Boat fishing such a rip off

Wduaqnug

Diamond Member
Mar 8, 2002
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I finally decided to try it. from 12pm to 3:30pm $24 . Instead of deep sea it took us to place near shore. Out of 11 guys only 2 caught one fish. I saw guys on the shore rocks catching more than we did. First and last experience
 

vi edit

Elite Member
Super Moderator
Oct 28, 1999
62,378
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It's not the fishy's fault you suck at fishing.
 

Pliablemoose

Lifer
Oct 11, 1999
25,195
0
56
Did you use Spunky for bait?

Seriously though, I've been deep sea fishing & caught a freaking 80 kilo sailfish, thought he was going to kill me reeling him in. I was going to set him free & the kids helping us beat him to death with beer bottles before I could say anything:(
 

yoda291

Diamond Member
Aug 11, 2001
5,079
0
0
Originally posted by: human2k
The syntax from the command line is much more difficult in psql starting out----but it's easy to get used to. Personally, I've used both MySQL and Postgres gui tools (almost all of them) and I always end up going back to the command shell. That's how I learned em both, and they're my favorite. phpmyadmin and the same tool for postgres work well though through a web interface.

As far as comparing MySQL to a true RDBMS, in the real world there is NO comparison. MySQL doesn't enforce the Atomicity of transactions, nor does it support row level locking ( a default setting in MsSQL and Oracle), nor does it support SPs or Triggers.

Mysql also has a 4GB DB Size limitation and Postgres has a 64 GB limitation as of the last versions I used.

If you're using Mysql or Postgres in a multi-user environment where multiple reads/writes can be committed to the database----you'll have to write your own mechanism for locking records to avoid writing collisions.

Pre Mysql 4.0 the biggest difference between Mysql and Postgres was the lack of support for foreign keys in Mysql. While you can still use Lookup records in much the same way---mysql doesn't enforce an once of a DB Model on the DB Side. If you have a "related" table in MYSQL there's nothing preventing you from inserting a dubious record in your lookup field other then your own code.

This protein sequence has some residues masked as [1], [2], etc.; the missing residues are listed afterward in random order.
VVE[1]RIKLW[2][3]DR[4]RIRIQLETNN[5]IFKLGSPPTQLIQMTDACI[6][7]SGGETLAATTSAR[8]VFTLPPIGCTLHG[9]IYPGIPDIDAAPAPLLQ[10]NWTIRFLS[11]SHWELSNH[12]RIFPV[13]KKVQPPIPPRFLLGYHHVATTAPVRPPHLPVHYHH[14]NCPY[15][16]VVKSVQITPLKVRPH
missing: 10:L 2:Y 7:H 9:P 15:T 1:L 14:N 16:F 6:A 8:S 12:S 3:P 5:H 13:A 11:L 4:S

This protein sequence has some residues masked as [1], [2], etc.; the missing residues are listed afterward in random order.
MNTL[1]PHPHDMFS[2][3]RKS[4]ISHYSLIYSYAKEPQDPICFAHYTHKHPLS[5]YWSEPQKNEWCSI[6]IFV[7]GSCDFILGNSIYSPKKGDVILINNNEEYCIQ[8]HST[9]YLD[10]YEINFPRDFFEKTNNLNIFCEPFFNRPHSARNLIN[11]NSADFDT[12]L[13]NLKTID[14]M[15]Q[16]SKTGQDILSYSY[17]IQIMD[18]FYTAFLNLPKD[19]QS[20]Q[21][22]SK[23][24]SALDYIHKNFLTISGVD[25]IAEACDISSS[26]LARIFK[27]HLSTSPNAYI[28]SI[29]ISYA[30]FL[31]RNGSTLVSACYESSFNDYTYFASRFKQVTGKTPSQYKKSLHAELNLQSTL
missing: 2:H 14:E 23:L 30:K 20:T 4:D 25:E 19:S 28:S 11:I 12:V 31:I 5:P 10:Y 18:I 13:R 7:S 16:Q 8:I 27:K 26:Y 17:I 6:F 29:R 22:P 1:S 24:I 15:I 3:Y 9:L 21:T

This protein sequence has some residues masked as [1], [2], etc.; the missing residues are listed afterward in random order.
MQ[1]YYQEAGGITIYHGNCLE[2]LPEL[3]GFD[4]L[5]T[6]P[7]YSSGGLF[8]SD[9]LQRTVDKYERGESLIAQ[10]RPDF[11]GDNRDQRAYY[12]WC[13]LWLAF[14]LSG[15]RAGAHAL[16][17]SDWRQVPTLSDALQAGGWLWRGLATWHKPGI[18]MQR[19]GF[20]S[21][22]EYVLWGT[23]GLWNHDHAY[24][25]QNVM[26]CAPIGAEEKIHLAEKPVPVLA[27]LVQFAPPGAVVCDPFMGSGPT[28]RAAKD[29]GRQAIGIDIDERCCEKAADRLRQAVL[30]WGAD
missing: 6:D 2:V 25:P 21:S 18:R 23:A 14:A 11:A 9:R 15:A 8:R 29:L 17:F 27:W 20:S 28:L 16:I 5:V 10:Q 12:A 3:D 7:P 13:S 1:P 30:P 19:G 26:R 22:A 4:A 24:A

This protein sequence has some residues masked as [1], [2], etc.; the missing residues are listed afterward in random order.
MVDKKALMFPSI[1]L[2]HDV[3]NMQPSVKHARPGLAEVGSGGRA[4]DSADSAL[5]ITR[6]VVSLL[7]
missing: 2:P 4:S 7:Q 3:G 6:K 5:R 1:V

Postgres does do the job of handling foreign keys fairly well, and it does allow for user defined functions. However----on larger databases---like the last project I worked on with it we had a 15 GB db, the performance differential is very noticeable. I've lost my timing chart that I created for Posgres vs MSSql on that project---but in some cases with multiple inserts and deletes with cascading constraints----Postgres was 300% to 400% slower. [edit] ON massive updates with multiple join queries to the reporting tables (all dynaically created on each call of a report) postgres was sometimes 2000% - 3000% slower. Granted---that was an unfair test for postgres as the entire process involved a table delete by key, multiple query build to temp recordset, followed by a massive row by row insert. I could have really kicked postrgres's arse w/ MSSql if I had moved that code to all Sp's and triggers---but I just tested it from a web client keeping all the recordsets local to the web server. It was also an unfair test in the way that the reports worked too---they weren't being pulled from SPs...but on large reports, the Crystal Engine had to pull all of the results for each report, and then pull each subreport results as well----and the crystal pull is multi-threaded....so even the rendering favored MSSQL in that case.......